Cleaning your sink is important. Depending on your type of sink, you can fill it with warm water and a small amount of bleach and let it sit for a few minutes before draining it. You can also scrub your sink using a mix of lemon and borax powder to help locate the corners and angles of your sink and eliminate odors. 
3 Cutting Boards  Cutting boards can come into contact with a variety of different bacteria, be it from your raw meat or the fruits and vegetables you cut. Without proper cleaning precautions, however, your cutting board can become a haven for these various bacteria. Cutting boards that are not properly maintained can contain an average of 18% coliform bacteria and 14% yeast and mold. While this doesn't seem like much, cutting boards contain feces 200 times more often than a toilet seat. This is due to the fact that no suitable cleaning measures have been taken, in particular because bacteria can multiply in the grooves and scars caused by knives.
You can clean your plastic plates by putting them in the dishwasher during a cycle and monitoring the wear of the plate. If you have a wooden board, you can only soak the board with a mixture of bleach and water or a mixture of vinegar and water for a few minutes before rinsing it with hot water and letting it air dry. It is recommended to use separate cutting boards for different kitchen items if possible. 
2 Toothbrush holder
You may not be able to think of anything when picking. Raise your toothbrush to see how much bacteria has accumulated on it. Before you put this toothbrush in your mouth, however, you should consider the last time you cleaned it (if any) and where it is in your bathroom. The average toothbrush is a breeding ground for various bacteria such as mold and yeast, as well as staphylococci and coliforms. Not to mention the amount of fecal matter that can accumulate due to its proximity to the toilet.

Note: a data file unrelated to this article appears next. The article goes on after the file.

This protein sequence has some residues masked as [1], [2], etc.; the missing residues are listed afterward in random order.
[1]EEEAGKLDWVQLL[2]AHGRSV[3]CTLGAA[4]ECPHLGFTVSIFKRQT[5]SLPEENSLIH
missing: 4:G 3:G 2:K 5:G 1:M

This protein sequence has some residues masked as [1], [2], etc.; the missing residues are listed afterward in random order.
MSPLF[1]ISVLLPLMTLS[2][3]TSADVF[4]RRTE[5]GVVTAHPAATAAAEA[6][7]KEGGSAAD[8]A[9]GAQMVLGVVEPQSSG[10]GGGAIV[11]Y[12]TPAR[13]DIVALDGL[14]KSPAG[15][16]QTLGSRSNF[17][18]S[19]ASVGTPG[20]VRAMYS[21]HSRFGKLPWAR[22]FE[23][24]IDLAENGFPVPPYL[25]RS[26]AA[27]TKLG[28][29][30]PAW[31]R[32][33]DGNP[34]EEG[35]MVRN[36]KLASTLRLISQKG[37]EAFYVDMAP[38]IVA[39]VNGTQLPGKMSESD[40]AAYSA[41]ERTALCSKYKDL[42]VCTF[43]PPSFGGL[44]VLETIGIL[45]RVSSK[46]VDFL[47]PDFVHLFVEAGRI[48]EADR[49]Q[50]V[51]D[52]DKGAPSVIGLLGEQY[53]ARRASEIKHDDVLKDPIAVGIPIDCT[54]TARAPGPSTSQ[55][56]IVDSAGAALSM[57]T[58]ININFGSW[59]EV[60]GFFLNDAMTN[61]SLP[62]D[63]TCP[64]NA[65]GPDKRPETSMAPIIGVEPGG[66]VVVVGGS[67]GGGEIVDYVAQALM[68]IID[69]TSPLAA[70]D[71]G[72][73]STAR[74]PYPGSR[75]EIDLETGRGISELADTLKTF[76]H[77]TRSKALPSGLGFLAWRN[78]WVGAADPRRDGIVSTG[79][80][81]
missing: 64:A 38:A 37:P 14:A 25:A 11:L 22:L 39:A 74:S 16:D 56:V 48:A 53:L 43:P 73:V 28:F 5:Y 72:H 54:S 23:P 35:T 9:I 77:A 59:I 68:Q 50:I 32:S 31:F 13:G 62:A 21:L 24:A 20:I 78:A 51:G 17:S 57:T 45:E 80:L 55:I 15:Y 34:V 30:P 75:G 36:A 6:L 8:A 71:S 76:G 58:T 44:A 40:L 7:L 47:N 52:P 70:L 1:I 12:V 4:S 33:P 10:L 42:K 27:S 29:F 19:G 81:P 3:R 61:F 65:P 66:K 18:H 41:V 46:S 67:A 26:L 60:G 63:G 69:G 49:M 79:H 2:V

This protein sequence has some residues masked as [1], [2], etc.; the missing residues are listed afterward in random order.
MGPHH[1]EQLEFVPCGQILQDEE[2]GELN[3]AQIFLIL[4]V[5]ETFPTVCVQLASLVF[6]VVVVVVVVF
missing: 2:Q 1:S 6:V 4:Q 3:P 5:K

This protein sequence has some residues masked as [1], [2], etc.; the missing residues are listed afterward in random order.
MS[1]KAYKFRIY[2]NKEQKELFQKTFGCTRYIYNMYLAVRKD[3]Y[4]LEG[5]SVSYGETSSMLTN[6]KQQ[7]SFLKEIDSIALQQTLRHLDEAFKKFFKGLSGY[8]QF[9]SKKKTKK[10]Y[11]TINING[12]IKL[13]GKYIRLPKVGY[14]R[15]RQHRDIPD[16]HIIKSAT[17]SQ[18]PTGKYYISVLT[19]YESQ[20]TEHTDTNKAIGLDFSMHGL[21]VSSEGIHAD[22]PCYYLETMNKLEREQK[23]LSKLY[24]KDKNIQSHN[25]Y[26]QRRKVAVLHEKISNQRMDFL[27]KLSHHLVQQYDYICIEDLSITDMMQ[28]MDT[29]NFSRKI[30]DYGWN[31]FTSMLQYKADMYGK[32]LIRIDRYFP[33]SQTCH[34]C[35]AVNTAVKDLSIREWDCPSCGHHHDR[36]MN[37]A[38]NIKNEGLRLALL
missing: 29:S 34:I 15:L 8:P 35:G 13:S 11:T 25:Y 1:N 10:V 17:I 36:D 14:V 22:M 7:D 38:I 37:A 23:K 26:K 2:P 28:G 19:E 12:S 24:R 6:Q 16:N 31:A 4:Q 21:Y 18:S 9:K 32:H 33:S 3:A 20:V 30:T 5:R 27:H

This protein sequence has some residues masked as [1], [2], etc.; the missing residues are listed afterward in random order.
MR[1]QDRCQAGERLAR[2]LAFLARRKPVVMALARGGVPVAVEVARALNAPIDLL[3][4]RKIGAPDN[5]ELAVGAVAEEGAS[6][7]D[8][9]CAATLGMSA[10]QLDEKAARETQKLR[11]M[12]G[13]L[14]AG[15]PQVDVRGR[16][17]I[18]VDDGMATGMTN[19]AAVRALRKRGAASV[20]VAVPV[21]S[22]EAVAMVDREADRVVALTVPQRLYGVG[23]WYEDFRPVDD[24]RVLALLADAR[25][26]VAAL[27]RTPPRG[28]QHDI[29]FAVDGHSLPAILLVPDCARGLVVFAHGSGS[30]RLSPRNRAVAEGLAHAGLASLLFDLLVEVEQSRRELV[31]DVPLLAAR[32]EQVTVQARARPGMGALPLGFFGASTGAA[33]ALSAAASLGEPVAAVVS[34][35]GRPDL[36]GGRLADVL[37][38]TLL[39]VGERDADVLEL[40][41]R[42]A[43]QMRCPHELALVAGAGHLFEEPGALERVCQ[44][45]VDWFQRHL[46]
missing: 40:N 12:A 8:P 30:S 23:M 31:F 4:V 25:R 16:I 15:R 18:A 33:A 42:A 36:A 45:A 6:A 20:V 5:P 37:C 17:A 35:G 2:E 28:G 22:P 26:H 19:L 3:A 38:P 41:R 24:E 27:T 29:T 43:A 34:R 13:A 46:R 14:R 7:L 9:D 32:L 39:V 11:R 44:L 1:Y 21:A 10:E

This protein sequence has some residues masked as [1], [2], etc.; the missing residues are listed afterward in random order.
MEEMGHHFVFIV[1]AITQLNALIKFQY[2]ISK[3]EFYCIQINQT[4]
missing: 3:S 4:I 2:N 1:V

On average there are 2,465,876 bacterial organisms on your toothbrush holder. From there, the bacteria can spread easily. You can wash your toothbrush in hot water with soap twice a week. Be sure to rinse them thoroughly and clean the area as often as possible. It is recommended that you keep your toothbrush in less open spaces to avoid contamination. 
1 Dishwashing Sponges
It may be a surprise or none at all that the dirtiest place in your house is your kitchen sponge. Although the sponge is mainly used for cleaning, there are an estimated 321,629,869 microorganisms in every gram of your sponge. According to one study, an estimated 75% of the sponges had salmonella, E. coli and faeces in the sponge – a shocking percentage considering that a bathroom tap contains only 9%. The study also found that 86% of the sponges also contain yeast and mold, and another 18% have staph bacteria.
You should consider throwing away your sponges every two weeks. In the meantime, you can clean your sponge by placing it in a bowl of water and a small amount of bleach. If you are generally against sponges, you can exchange your sponges for a tea towel. Remember that your rag needs to be cleaned just as often. Throwing it into a hot water circuit with some bleach helps.